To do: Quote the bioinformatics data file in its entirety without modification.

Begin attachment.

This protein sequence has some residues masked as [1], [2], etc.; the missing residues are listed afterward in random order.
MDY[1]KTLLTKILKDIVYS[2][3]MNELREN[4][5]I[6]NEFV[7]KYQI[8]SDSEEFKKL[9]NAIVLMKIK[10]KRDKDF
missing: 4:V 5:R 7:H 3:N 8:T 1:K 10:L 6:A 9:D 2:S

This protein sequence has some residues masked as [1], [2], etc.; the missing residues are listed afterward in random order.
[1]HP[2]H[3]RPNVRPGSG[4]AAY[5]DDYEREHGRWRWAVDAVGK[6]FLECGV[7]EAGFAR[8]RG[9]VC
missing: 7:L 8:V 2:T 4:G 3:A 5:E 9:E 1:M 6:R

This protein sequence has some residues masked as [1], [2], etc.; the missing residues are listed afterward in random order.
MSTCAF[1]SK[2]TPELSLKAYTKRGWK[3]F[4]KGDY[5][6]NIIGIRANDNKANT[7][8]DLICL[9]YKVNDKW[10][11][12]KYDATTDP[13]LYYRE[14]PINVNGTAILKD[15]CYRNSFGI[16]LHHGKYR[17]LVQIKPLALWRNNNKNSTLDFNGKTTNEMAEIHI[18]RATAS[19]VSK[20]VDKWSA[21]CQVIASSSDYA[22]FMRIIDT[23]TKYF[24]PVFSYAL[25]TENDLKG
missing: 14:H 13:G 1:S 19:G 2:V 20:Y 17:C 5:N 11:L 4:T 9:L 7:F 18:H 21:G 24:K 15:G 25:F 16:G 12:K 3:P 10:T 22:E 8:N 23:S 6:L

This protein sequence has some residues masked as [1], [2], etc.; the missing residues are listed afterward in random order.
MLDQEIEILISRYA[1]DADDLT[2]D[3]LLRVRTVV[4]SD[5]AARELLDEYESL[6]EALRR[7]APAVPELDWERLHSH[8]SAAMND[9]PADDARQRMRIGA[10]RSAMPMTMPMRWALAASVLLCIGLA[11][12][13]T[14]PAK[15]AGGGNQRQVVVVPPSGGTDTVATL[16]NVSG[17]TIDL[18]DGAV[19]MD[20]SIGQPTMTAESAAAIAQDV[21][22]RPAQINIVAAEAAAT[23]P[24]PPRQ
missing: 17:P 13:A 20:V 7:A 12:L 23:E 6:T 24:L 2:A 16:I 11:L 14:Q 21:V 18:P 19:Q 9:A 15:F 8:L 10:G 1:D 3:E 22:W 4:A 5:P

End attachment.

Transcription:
This protein sequence has some residues masked as [1], [2], etc.; the missing residues are listed afterward in random order.
MDY[1]KTLLTKILKDIVYS[2][3]MNELREN[4][5]I[6]NEFV[7]KYQI[8]SDSEEFKKL[9]NAIVLMKIK[10]KRDKDF
missing: 4:V 5:R 7:H 3:N 8:T 1:K 10:L 6:A 9:D 2:S

This protein sequence has some residues masked as [1], [2], etc.; the missing residues are listed afterward in random order.
[1]HP[2]H[3]RPNVRPGSG[4]AAY[5]DDYEREHGRWRWAVDAVGK[6]FLECGV[7]EAGFAR[8]RG[9]VC
missing: 7:L 8:V 2:T 4:G 3:A 5:E 9:E 1:M 6:R

This protein sequence has some residues masked as [1], [2], etc.; the missing residues are listed afterward in random order.
MSTCAF[1]SK[2]TPELSLKAYTKRGWK[3]F[4]KGDY[5][6]NIIGIRANDNKANT[7][8]DLICL[9]YKVNDKW[10][11][12]KYDATTDP[13]LYYRE[14]PINVNGTAILKD[15]CYRNSFGI[16]LHHGKYR[17]LVQIKPLALWRNNNKNSTLDFNGKTTNEMAEIHI[18]RATAS[19]VSK[20]VDKWSA[21]CQVIASSSDYA[22]FMRIIDT[23]TKYF[24]PVFSYAL[25]TENDLKG
missing: 14:H 13:G 1:S 19:G 2:V 20:Y 17:C 5:N 11:L 4:T 9:L 7:F 18:H 21:G 24:K 15:G 25:F 16:G 12:K 3:P 10:T 22:E 8:N 23:S 6:L

This protein sequence has some residues masked as [1], [2], etc.; the missing residues are listed afterward in random order.
MLDQEIEILISRYA[1]DADDLT[2]D[3]LLRVRTVV[4]SD[5]AARELLDEYESL[6]EALRR[7]APAVPELDWERLHSH[8]SAAMND[9]PADDARQRMRIGA[10]RSAMPMTMPMRWALAASVLLCIGLA[11][12][13]T[14]PAK[15]AGGGNQRQVVVVPPSGGTDTVATL[16]NVSG[17]TIDL[18]DGAV[19]MD[20]SIGQPTMTAESAAAIAQDV[21][22]RPAQINIVAAEAAAT[23]P[24]PPRQ
missing: 17:P 13:A 20:V 7:A 12:L 23:E 6:T 24:L 2:A 16:I 11:L 14:Q 21:V 18:P 19:Q 9:A 15:F 8:L 10:G 1:D 3:E 22:W 4:A 5:P